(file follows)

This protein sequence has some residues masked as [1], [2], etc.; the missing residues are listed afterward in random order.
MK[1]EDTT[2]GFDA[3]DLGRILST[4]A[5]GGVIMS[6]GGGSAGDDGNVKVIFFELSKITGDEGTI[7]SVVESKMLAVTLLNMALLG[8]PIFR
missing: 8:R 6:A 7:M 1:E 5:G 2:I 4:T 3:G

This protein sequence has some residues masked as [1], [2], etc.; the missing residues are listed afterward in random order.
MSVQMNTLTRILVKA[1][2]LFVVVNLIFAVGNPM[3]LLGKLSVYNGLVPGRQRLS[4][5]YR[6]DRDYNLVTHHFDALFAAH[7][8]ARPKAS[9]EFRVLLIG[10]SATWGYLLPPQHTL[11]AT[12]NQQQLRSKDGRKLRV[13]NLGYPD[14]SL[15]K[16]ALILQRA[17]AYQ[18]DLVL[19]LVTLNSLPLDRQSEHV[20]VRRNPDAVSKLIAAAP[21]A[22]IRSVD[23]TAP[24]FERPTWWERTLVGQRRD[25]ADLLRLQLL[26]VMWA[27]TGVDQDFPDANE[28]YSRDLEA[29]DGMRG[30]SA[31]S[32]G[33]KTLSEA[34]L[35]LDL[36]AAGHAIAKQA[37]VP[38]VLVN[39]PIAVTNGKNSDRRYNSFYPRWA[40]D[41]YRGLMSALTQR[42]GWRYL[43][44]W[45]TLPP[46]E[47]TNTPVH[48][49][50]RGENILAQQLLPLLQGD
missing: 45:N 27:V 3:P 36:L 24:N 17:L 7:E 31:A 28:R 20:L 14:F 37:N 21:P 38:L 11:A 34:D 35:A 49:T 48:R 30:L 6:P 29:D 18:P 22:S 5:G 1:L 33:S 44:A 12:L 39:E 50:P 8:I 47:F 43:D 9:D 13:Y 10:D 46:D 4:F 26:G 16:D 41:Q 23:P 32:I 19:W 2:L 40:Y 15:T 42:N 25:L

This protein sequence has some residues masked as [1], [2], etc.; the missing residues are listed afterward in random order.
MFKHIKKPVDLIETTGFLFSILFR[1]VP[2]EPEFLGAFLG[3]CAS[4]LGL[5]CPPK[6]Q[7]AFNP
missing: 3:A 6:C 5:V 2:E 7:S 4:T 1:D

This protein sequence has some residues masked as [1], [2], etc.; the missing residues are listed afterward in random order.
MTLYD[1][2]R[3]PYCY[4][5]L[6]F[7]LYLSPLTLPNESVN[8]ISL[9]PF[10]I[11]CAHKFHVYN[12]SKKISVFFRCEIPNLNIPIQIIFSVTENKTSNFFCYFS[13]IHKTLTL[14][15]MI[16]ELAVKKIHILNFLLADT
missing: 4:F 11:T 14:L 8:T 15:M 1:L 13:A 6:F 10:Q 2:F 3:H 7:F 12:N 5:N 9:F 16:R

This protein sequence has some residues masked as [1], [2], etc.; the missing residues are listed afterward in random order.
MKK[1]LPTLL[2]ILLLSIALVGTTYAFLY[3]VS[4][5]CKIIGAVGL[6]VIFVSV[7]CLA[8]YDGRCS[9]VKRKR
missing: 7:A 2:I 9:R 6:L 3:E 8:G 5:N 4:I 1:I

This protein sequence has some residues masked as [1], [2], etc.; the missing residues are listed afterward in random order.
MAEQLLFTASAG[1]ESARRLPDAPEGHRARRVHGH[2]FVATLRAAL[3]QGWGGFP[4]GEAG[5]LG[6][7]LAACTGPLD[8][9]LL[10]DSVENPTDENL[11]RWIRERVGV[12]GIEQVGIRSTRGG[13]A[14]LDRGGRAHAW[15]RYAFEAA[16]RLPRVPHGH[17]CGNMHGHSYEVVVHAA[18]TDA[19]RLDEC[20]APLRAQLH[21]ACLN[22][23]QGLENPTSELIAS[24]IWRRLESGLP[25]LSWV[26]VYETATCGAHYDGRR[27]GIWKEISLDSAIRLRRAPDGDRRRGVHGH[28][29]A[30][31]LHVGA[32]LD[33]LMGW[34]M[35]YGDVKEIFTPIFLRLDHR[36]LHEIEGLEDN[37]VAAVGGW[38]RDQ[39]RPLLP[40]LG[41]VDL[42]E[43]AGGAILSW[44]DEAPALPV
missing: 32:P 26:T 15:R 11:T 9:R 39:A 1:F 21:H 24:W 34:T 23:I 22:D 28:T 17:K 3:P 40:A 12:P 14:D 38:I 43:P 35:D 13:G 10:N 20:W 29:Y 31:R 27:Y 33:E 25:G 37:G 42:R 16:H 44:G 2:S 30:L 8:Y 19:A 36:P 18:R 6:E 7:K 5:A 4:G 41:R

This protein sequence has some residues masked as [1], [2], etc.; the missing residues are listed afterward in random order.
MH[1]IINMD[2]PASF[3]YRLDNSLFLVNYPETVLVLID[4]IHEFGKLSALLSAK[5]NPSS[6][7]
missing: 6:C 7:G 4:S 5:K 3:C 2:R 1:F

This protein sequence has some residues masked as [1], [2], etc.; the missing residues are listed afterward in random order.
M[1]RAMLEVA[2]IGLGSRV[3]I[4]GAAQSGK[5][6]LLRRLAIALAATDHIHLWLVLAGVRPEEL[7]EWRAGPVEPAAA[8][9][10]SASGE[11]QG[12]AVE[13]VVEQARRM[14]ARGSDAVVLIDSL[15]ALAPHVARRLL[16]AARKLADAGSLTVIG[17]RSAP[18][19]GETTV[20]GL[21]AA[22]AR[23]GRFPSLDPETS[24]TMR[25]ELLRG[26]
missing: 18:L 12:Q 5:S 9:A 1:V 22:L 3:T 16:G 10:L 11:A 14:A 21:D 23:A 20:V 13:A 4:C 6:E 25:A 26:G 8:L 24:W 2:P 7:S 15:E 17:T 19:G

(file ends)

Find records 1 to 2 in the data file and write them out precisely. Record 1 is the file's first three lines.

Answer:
This protein sequence has some residues masked as [1], [2], etc.; the missing residues are listed afterward in random order.
MK[1]EDTT[2]GFDA[3]DLGRILST[4]A[5]GGVIMS[6]GGGSAGDDGNVKVIFFELSKITGDEGTI[7]SVVESKMLAVTLLNMALLG[8]PIFR
missing: 8:R 6:A 7:M 1:E 5:G 2:I 4:T 3:G

This protein sequence has some residues masked as [1], [2], etc.; the missing residues are listed afterward in random order.
MSVQMNTLTRILVKA[1][2]LFVVVNLIFAVGNPM[3]LLGKLSVYNGLVPGRQRLS[4][5]YR[6]DRDYNLVTHHFDALFAAH[7][8]ARPKAS[9]EFRVLLIG[10]SATWGYLLPPQHTL[11]AT[12]NQQQLRSKDGRKLRV[13]NLGYPD[14]SL[15]K[16]ALILQRA[17]AYQ[18]DLVL[19]LVTLNSLPLDRQSEHV[20]VRRNPDAVSKLIAAAP[21]A[22]IRSVD[23]TAP[24]FERPTWWERTLVGQRRD[25]ADLLRLQLL[26]VMWA[27]TGVDQDFPDANE[28]YSRDLEA[29]DGMRG[30]SA[31]S[32]G[33]KTLSEA[34]L[35]LDL[36]AAGHAIAKQA[37]VP[38]VLVN[39]PIAVTNGKNSDRRYNSFYPRWA[40]D[41]YRGLMSALTQR[42]GWRYL[43][44]W[45]TLPP[46]E[47]TNTPVH[48][49][50]RGENILAQQLLPLLQGD
missing: 45:N 27:V 3:P 36:L 24:N 17:L 7:E 31:A 28:R 20:L 14:F 37:N 21:P 38:L 11:A 34:D 35:A 49:T 48:R 30:L 6:P 29:D 18:P 22:S 5:G 1:L 33:S 44:A 12:L 39:E 50:P 8:I 47:F 43:D 9:D 13:Y 10:D 46:D 4:F 26:G 16:D 41:Q 23:P 32:I 19:W 2:L 40:Y 15:T 42:N 25:L